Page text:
- Operationalization
- The process of developing operational definitions
- Indicting the value/measure

- Variables are factors that influence something else
- Within the hypothesis is the independent and dependent variable
- Independent Variable
- Presumed cause
- Must precede the dependent variable (time order)
- May have multiple levels of the IV
- Gender: Male and Female

- Dependent Variable: Presumed effect the IV has
- If X occurs, then Y
- Categorical vs Continuous

- Type of research where the researcher manipulates one (or more) of the independent variables
- Three types:
- True Experiment
- Quasi Experiment
- Non Experiment

- Retrospective research
- Effects of the IV on the DV are recorded later

- Includes questionnaires and interviews

- Describes the content of previously produced messages
- May include books, magazines, newspapers, films, music, etc
- Benefits:
- May be the only method available
- Broad range of “texts”
- Access to deeper contextualized meanings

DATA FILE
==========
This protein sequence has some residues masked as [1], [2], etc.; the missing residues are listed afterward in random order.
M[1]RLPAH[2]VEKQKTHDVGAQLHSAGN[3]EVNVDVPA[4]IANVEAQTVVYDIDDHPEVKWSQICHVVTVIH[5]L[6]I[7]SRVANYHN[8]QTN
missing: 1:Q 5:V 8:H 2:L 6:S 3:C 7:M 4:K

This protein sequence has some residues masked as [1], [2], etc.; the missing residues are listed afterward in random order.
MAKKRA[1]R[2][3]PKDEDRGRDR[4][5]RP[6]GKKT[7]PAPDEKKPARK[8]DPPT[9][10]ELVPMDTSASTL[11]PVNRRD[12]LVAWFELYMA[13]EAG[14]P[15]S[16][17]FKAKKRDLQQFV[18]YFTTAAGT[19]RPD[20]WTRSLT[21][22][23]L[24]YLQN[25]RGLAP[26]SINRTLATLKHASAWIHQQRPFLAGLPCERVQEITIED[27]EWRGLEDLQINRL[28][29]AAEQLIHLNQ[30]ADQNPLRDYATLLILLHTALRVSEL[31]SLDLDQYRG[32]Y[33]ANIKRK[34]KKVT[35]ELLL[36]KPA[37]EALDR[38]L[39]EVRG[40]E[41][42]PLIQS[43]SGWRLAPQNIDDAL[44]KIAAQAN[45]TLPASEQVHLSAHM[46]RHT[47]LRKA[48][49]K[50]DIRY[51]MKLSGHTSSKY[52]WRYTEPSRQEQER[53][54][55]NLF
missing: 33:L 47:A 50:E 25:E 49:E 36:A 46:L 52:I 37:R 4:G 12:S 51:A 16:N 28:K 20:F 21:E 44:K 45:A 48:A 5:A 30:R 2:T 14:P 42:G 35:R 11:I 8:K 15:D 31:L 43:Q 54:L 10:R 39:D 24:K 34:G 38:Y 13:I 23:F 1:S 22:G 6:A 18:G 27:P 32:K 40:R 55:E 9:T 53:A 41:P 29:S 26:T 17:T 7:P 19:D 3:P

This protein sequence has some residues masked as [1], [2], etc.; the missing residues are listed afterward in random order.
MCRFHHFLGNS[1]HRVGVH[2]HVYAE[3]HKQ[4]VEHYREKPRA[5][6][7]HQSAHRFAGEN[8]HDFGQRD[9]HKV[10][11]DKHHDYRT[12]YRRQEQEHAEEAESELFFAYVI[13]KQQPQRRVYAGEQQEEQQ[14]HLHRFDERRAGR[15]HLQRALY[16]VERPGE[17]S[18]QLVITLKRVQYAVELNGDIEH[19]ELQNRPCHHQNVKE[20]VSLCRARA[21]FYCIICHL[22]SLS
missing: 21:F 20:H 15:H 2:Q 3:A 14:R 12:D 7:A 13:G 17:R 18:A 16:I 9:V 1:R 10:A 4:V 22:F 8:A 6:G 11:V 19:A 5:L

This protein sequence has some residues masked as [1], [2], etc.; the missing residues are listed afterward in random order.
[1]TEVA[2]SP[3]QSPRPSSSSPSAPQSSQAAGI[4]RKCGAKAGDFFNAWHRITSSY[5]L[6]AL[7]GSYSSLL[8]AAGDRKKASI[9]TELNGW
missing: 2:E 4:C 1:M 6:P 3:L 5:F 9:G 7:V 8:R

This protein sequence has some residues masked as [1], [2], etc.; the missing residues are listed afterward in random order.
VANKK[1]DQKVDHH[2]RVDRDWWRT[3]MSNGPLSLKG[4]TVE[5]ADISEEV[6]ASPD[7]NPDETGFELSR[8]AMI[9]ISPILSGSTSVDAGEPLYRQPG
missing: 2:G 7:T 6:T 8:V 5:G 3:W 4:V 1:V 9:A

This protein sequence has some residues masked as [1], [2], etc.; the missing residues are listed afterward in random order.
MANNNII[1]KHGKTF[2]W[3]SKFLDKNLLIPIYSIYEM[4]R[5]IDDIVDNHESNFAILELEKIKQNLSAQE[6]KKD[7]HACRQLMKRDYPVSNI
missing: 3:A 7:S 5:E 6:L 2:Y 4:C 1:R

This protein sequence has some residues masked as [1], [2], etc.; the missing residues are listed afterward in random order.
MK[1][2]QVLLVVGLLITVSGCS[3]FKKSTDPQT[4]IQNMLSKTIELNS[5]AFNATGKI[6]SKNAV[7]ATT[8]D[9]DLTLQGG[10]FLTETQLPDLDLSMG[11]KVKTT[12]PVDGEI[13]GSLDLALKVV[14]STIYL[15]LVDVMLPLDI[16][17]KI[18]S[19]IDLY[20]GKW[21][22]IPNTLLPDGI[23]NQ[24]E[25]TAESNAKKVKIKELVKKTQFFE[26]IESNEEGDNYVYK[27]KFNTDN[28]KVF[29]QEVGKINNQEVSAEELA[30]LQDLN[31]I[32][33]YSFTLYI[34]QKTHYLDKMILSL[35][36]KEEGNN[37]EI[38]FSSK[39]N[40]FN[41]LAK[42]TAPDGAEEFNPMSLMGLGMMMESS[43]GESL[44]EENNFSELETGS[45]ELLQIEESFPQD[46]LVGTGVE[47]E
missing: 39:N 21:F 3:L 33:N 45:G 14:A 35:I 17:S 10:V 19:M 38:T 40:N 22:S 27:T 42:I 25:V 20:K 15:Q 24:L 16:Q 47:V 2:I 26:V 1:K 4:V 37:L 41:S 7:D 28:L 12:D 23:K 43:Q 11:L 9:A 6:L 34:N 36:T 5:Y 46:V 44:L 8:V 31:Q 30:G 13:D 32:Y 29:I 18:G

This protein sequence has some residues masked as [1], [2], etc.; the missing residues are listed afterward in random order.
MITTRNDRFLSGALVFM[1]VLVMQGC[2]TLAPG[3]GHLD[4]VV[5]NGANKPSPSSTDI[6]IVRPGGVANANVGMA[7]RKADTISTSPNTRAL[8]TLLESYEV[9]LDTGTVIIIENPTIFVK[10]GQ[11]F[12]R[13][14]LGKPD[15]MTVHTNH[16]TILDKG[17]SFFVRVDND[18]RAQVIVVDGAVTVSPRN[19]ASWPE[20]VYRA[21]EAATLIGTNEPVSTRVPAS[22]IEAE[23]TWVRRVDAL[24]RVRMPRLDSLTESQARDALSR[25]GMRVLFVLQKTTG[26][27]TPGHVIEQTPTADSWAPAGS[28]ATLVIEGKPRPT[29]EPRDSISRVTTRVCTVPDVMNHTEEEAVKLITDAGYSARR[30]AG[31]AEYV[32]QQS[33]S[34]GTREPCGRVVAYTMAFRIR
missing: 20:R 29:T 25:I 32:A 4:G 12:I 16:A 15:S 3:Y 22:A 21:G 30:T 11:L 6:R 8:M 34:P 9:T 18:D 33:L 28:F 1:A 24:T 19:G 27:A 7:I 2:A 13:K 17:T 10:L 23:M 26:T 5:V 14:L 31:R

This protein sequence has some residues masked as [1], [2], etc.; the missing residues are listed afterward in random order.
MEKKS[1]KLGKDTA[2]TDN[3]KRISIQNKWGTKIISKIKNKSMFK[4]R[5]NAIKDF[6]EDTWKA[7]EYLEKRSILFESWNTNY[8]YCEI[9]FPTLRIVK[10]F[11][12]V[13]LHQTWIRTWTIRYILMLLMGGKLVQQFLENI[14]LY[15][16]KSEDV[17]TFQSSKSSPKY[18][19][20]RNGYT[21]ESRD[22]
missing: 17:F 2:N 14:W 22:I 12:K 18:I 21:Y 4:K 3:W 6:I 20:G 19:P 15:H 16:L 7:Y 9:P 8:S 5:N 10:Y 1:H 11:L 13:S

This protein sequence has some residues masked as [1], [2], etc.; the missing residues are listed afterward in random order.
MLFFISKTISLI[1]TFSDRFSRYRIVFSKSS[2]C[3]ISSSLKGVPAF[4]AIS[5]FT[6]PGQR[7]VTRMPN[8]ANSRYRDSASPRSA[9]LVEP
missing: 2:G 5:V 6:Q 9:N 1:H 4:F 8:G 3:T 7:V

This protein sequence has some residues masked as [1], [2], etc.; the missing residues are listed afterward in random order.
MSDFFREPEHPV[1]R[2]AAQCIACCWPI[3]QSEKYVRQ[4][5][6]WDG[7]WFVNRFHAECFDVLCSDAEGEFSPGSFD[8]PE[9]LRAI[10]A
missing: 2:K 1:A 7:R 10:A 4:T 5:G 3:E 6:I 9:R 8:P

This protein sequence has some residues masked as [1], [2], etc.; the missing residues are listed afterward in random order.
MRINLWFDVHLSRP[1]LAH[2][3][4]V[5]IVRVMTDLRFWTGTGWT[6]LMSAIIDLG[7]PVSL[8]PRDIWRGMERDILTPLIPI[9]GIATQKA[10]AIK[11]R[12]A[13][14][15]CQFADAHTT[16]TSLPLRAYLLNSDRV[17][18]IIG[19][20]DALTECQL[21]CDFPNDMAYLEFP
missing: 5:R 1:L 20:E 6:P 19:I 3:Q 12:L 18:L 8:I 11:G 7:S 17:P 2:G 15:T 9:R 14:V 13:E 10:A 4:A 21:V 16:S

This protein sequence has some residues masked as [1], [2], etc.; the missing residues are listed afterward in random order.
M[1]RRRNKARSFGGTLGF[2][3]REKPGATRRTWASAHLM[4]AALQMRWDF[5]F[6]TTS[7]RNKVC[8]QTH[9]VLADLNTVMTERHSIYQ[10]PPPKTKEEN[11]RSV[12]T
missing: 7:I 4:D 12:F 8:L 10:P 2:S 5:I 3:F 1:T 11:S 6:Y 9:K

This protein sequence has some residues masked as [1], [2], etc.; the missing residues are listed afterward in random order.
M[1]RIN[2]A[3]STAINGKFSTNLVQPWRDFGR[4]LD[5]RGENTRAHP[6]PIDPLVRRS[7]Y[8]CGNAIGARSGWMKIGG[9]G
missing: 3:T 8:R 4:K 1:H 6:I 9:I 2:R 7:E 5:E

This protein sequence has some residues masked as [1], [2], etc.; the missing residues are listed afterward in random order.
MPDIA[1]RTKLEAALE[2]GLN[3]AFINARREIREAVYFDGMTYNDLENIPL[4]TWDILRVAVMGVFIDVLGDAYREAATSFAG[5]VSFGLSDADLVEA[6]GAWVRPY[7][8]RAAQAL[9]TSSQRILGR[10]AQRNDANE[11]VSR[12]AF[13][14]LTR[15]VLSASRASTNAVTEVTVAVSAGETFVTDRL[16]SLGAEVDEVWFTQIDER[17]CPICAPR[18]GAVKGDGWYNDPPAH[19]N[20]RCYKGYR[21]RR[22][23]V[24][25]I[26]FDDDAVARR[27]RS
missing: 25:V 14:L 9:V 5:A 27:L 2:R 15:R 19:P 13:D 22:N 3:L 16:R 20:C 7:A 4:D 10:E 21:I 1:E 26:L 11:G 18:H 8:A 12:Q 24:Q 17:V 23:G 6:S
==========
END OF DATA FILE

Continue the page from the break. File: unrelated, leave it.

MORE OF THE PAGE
- Limitations:
- Time consuming
- Tedious
- Interpretation
- Small sample size

- Research using data collected by another researcher
- Cost effective
- Limited to what the original researcher examined
- No control over what was asked, how, or why

- Universal Crime Report (UCR)
- National Crime Victimization Survey (NCVS)
- National Incident Based Reporting System (NIBRS)

- The problem must be reduced to a testable hypothesis
- Develop measures and instrumentation
- Collect data
- Analyze data
- Results of the analysis are interpreted and communicated whether supported or not

- Problems in data analysis must be confronted in the planning stages of a research project, because they have a bearing on the nature of decisions at all other stages
- Levels of measurement dictate which statistical procedures we may rightfully employ in our analyses
- The mathematical precision with which the values of a variable can be expressed is the level of measurement
- Measurement – assigning a characteristic to a series of numbers according to a set of rules

- Nominal
- Ordinal
- Interval
- Ratio